Q: Is teaching at NUS appealing to you?
A: This is a good question, and in fact, I had worked at the Chinese University of Hong Kong in their Shenzhen campus for the past three years before going to [Yale-NUS] College [to teach]. And at that university, you can imagine, we need to teach big classes. One of the classes that I’ve taught in the past had like 500 to 600 students, which is similar to one of the biggest classes at NUS. So in that sense I do have experience in teaching such a big class, and I certainly do not mind. But on the other hand, I also do enjoy this liberal arts college setting, where you have such a small class size and wonderful class interaction during the lecture. If I go back to NUS to teach for them, one thing that I’m going to miss for sure is the small class size here and the interaction with the students.
Q: What does a liberal arts education mean to you?
A: To me, liberal arts education means freedom to explore students’ own interests. That’s why you have the common curriculum: you are exposed to a wide range of courses, unlike in a traditional university setting. In a traditional university setting, most of the time you pick your major in the first year or at the beginning of the second year, so you specialize right away. In a liberal arts college, you will have the privilege to first learn from a diverse range of perspectives and disciplines. Afterwards, you will specialize into the direction of your choice.
So a liberal arts education means that we are nurturing future leaders and future global citizens who have a wide range of perspectives, who are not limited to a particularly niche area. But at the same time, they are still capable of doing some very technical things. It is especially relevant in my own discipline, statistics and data science. So, for sure, if you want to find a job in the industry as a statistician or data scientist, you will need technical skills in data science, you will need to know the relevant statistics concepts, you will need to develop computer science skills to do your job, so for sure technical expertise is very relevant in the career of a data scientist or statistics related career.
But on the other hand, you will also need that global perspective to handle your day-to-day job in industry as a data scientist. Nowadays, one of the hot topics in data science is the data privacy issue. I mean, a lot of companies or governments are collecting our personal data. How are they going to protect it Organizations like tech companies or governments can use this data for their own purposes, so how can we protect our data privacy?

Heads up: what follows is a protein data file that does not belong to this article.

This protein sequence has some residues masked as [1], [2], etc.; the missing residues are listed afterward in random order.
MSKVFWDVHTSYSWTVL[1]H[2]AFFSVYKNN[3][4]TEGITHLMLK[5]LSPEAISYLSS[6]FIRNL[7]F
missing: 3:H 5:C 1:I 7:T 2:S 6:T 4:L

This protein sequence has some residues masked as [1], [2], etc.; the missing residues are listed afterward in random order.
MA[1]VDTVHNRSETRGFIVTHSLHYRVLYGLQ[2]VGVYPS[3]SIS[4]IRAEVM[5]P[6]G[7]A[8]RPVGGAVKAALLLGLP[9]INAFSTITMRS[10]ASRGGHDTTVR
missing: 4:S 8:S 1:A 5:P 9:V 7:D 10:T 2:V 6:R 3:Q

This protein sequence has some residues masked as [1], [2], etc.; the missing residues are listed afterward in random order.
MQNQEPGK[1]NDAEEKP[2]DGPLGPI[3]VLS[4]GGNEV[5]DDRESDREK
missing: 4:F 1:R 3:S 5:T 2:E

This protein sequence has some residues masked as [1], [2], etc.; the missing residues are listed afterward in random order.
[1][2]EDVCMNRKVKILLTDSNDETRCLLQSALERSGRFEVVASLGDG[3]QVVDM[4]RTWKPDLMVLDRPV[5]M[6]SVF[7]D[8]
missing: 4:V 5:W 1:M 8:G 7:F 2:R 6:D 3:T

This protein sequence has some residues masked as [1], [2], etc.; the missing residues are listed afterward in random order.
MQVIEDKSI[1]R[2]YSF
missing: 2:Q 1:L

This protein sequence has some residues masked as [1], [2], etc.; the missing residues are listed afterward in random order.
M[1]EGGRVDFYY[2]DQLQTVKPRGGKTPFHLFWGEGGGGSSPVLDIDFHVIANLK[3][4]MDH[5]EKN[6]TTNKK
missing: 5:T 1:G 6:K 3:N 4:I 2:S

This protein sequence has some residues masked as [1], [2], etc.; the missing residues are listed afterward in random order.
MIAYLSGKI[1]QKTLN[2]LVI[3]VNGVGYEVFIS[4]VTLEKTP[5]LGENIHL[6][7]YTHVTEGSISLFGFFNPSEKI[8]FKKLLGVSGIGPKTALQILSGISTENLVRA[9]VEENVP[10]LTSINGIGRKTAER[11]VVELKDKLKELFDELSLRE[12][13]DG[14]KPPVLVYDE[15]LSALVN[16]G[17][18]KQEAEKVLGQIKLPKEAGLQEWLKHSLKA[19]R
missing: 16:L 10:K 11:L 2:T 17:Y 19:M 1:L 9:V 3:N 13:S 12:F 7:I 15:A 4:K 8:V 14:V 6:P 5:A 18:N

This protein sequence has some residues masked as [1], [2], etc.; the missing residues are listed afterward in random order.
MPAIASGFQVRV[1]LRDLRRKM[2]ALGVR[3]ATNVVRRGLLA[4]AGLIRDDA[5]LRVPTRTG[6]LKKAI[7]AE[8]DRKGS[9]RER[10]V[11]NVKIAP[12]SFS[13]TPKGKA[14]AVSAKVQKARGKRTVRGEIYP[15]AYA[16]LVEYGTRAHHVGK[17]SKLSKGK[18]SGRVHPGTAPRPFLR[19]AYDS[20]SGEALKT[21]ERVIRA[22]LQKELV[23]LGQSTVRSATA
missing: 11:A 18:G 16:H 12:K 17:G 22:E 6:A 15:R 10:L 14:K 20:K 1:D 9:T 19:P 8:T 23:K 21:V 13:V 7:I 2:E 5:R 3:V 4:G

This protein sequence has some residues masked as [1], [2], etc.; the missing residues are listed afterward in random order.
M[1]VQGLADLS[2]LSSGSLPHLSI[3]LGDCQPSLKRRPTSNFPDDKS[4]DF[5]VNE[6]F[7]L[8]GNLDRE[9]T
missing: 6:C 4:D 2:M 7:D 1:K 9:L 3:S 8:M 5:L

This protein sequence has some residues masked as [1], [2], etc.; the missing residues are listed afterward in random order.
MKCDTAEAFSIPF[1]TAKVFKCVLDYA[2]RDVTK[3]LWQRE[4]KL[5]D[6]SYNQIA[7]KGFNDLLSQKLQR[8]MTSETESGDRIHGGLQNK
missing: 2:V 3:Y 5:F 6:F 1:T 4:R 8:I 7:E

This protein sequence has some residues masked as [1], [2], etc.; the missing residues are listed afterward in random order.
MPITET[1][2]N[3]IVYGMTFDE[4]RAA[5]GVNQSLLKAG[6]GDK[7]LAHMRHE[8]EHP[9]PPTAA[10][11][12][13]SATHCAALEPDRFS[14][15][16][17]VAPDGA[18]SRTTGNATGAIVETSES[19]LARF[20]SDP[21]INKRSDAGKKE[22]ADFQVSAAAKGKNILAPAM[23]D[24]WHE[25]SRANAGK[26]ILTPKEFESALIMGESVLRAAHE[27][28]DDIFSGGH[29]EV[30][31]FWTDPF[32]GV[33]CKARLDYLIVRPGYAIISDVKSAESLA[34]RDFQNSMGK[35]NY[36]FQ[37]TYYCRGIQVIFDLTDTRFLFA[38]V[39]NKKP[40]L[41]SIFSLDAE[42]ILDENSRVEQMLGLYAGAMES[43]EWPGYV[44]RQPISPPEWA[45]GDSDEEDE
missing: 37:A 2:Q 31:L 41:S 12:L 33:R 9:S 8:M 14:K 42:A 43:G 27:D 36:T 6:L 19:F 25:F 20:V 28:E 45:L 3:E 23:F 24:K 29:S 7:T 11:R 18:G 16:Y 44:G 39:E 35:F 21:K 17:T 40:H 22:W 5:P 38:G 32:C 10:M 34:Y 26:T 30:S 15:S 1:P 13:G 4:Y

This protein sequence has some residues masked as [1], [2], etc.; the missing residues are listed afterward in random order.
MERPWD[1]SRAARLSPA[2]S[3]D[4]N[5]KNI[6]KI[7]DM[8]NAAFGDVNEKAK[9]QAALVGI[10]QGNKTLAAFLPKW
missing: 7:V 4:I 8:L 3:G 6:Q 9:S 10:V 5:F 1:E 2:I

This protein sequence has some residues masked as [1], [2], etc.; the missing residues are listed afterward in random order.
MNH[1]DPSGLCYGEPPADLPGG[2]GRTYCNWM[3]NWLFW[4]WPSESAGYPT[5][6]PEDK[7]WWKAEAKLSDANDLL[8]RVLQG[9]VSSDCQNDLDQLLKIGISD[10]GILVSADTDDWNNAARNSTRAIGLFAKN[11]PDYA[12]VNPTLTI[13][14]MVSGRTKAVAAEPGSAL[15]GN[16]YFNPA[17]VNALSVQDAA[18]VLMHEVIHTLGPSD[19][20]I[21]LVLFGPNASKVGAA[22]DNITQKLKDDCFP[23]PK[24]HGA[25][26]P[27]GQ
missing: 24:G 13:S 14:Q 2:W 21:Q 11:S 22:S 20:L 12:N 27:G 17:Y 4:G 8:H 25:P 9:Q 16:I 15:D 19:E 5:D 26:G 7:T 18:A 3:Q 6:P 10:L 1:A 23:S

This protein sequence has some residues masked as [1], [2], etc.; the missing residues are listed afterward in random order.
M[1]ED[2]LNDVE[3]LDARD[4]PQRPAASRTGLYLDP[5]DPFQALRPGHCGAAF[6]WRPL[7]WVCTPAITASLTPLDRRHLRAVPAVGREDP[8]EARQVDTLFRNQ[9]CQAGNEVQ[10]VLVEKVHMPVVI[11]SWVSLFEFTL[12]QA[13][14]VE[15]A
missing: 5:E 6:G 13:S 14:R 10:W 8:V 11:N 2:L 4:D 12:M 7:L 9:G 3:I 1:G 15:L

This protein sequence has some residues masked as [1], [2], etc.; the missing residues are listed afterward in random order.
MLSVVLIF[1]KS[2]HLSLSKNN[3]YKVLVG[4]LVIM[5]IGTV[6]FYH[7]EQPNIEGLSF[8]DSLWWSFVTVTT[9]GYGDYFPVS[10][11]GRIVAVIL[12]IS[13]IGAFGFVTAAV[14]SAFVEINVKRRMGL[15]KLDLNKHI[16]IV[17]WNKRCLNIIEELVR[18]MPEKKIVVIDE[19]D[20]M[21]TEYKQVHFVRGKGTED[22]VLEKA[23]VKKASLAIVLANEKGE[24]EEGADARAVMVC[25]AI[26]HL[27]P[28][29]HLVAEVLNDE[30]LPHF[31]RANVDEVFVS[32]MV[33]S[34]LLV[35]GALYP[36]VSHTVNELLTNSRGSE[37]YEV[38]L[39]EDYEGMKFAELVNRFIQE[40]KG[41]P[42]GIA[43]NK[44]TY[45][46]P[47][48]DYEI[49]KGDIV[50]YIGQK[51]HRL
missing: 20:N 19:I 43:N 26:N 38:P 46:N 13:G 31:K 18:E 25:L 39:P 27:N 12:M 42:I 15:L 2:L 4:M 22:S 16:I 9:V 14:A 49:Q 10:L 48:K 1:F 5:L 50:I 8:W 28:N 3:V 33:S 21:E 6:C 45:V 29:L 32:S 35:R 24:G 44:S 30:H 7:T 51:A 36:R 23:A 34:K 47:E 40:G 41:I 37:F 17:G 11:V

Apart from attacking it from a technical perspective, there are many papers and literature that attack this question from a more mathematical, statistical, computer science perspective. At the same time, you will also need to have knowledge and perspective from other disciplines, say from law, social science, arts, and humanities. You will need to have a very balanced perspective, in addition to technical expertise to address these pressing questions of data science and data privacy. So I think that the advantage of a liberal arts education is you have this balanced perspective, you’re broadly educated. Based on my encounter with liberal arts college graduates versus traditional university graduates, I do think that these two systems produce very different people.
Q: Now moving on to some fun questions: could you please give me your “top three list” of anything? It can be the top three foods, top three sports, etc.
A: I would say the top three fruits. So my top one is orange. Second one is mango. Third one is banana. The reason why I put orange first is because back in Hong Kong, I actually have a nickname from middle school, people call me “orange” in Cantonese in Hong Kong, because I used to have orange as part of my lunch in my lunchbox delivered by my family. So at that time my middle school friend called me “Orange,” instead of Michael or Michael Choi. That was a nickname from my middle school, but then after I moved on to high school and university, I still kind of self introduced myself, “Don’t call me Michael, call me Orange!”
Q: What is the weirdest food you have ever eaten?
A: I remember when I was young, I visited South Korea with my family. At one of the restaurants we had live seafood. So, like, live octopus. So that was pretty weird to me, because the octopus was kind of alive… I mean, it’s not alive, it’s already dead, but then, it’s kind of moving, so you put that moving octopus in your mouth. That was pretty weird to me, especially at that time when I was pretty young. I was only 10 or 11.
Q: What skill did you pick up during COVID?
A: That’s a good question. I guess I know how to use Zoom [now]. I mean before COVID, I knew Zoom was a very useful conference or meeting platform. Back in Cornell when I was a PhD student, in 2017 or 2018, the faculty and the professors there were already using Zoom sometimes for online meetings. Now, due to the pandemic, I have to use it on a regular basis.
Story | Linh Ha Nguyen (she/her), Contributing Reporter and Ryan Yeo (he/him), Managing Editor
Photo | National University of Singapore
It was revealed in a town hall last Tuesday (Nov. 16) that “NUS College” is the tentative top choice for the name of the New College.